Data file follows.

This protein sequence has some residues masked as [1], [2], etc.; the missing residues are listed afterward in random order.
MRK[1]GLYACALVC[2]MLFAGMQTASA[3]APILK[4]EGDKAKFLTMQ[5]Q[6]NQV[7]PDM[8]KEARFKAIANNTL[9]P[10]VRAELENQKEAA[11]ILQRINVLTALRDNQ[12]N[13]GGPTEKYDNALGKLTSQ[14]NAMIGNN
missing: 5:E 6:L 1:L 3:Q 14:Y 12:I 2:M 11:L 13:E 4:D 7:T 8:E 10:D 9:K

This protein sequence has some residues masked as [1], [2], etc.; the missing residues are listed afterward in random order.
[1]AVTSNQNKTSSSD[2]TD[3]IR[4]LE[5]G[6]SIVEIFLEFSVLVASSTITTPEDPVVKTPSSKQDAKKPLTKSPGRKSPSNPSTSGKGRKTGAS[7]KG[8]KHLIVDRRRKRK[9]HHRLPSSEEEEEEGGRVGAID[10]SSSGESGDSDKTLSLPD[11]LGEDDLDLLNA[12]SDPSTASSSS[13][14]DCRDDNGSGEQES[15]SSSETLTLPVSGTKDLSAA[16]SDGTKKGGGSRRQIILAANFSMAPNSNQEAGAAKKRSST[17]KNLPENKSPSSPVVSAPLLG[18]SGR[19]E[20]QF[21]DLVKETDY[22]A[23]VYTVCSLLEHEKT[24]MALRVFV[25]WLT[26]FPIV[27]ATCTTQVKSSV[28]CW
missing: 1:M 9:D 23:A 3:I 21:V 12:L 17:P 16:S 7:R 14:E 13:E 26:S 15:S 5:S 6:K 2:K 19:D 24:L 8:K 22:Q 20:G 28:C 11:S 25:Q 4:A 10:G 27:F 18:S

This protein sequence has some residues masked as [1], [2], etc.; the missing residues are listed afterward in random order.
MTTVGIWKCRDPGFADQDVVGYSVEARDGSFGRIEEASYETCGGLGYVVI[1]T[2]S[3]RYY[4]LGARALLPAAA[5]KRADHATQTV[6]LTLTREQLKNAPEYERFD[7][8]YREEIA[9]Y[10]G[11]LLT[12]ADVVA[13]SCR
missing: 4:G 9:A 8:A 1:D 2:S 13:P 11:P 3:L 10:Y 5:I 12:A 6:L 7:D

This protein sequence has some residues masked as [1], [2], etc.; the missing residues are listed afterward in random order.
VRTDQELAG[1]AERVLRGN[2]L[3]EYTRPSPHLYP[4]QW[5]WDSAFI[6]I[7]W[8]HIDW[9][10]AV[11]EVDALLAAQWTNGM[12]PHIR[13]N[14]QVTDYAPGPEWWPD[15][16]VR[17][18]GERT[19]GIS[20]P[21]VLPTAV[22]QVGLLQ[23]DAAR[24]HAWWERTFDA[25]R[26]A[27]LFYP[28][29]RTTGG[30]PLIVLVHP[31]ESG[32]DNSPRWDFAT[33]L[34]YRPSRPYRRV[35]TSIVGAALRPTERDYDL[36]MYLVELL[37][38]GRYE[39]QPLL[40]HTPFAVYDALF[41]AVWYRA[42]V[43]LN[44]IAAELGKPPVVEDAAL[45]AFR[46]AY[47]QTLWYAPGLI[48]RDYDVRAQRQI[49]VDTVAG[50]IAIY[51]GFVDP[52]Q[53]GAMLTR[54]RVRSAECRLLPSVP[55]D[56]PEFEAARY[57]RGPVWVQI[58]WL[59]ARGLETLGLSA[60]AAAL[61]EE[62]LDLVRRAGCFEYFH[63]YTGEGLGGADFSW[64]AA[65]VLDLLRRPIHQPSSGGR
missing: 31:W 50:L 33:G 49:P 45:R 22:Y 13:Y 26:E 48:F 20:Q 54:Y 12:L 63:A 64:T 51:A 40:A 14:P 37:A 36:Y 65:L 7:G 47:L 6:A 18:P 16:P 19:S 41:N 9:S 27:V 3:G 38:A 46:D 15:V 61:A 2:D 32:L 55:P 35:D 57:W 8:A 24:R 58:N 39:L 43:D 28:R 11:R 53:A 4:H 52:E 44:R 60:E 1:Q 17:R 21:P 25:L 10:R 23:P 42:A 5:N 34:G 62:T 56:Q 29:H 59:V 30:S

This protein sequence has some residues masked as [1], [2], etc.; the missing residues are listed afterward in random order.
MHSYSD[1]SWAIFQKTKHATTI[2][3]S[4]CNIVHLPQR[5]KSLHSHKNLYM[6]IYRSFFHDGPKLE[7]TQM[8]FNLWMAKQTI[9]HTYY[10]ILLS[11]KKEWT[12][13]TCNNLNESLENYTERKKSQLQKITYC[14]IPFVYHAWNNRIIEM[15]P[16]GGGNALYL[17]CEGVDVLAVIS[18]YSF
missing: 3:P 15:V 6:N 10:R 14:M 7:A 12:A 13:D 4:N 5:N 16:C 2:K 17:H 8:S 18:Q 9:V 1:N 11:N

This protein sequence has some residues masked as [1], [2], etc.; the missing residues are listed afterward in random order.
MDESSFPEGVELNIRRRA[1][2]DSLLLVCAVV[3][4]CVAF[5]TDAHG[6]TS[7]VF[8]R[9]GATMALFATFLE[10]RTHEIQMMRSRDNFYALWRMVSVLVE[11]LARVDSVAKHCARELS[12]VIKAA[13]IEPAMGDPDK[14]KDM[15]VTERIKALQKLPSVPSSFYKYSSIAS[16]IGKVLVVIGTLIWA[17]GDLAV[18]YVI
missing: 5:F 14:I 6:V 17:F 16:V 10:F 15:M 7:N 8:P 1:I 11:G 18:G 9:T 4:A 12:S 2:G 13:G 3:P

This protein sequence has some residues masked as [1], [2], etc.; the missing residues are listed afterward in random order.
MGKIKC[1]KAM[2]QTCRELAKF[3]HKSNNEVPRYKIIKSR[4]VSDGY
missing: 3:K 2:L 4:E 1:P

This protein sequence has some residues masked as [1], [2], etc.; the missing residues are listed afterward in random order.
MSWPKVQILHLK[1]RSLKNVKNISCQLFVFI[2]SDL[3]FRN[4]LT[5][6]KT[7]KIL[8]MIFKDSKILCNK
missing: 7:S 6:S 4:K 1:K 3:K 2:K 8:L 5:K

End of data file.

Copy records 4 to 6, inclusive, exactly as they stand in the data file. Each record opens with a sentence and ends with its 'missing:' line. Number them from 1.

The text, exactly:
This protein sequence has some residues masked as [1], [2], etc.; the missing residues are listed afterward in random order.
VRTDQELAG[1]AERVLRGN[2]L[3]EYTRPSPHLYP[4]QW[5]WDSAFI[6]I[7]W[8]HIDW[9][10]AV[11]EVDALLAAQWTNGM[12]PHIR[13]N[14]QVTDYAPGPEWWPD[15][16]VR[17][18]GERT[19]GIS[20]P[21]VLPTAV[22]QVGLLQ[23]DAAR[24]HAWWERTFDA[25]R[26]A[27]LFYP[28][29]RTTGG[30]PLIVLVHP[31]ESG[32]DNSPRWDFAT[33]L[34]YRPSRPYRRV[35]TSIVGAALRPTERDYDL[36]MYLVELL[37][38]GRYE[39]QPLL[40]HTPFAVYDALF[41]AVWYRA[42]V[43]LN[44]IAAELGKPPVVEDAAL[45]AFR[46]AY[47]QTLWYAPGLI[48]RDYDVRAQRQI[49]VDTVAG[50]IAIY[51]GFVDP[52]Q[53]GAMLTR[54]RVRSAECRLLPSVP[55]D[56]PEFEAARY[57]RGPVWVQI[58]WL[59]ARGLETLGLSA[60]AAAL[61]EE[62]LDLVRRAGCFEYFH[63]YTGEGLGGADFSW[64]AA[65]VLDLLRRPIHQPSSGGR
missing: 31:W 50:L 33:G 49:P 45:R 22:Y 13:Y 26:E 48:F 20:Q 54:Y 12:L 63:A 64:T 51:A 40:A 14:P 37:A 36:Y 65:L 7:G 47:L 6:A 18:P 16:P 19:S 41:N 9:S 27:V 3:G 38:A 46:D 15:V 61:A 2:D 32:L 55:P 35:D 57:W 8:A 24:R 58:N 39:L 43:D 28:R 11:R 53:A 4:H 52:E 44:R 60:E 1:Q 17:R 21:P 25:L 10:R 23:P 42:A 5:N 34:G 62:T 56:Q 29:H 59:V 30:S

This protein sequence has some residues masked as [1], [2], etc.; the missing residues are listed afterward in random order.
MHSYSD[1]SWAIFQKTKHATTI[2][3]S[4]CNIVHLPQR[5]KSLHSHKNLYM[6]IYRSFFHDGPKLE[7]TQM[8]FNLWMAKQTI[9]HTYY[10]ILLS[11]KKEWT[12][13]TCNNLNESLENYTERKKSQLQKITYC[14]IPFVYHAWNNRIIEM[15]P[16]GGGNALYL[17]CEGVDVLAVIS[18]YSF
missing: 3:P 15:V 6:N 10:R 14:M 7:A 12:A 13:D 4:N 5:N 16:C 2:K 17:H 8:S 18:Q 9:V 1:N 11:N

This protein sequence has some residues masked as [1], [2], etc.; the missing residues are listed afterward in random order.
MDESSFPEGVELNIRRRA[1][2]DSLLLVCAVV[3][4]CVAF[5]TDAHG[6]TS[7]VF[8]R[9]GATMALFATFLE[10]RTHEIQMMRSRDNFYALWRMVSVLVE[11]LARVDSVAKHCARELS[12]VIKAA[13]IEPAMGDPDK[14]KDM[15]VTERIKALQKLPSVPSSFYKYSSIAS[16]IGKVLVVIGTLIWA[17]GDLAV[18]YVI
missing: 5:F 14:I 6:V 17:F 16:V 10:F 15:M 7:N 8:P 1:I 11:G 18:G 9:T 4:A 12:S 2:G 13:G 3:P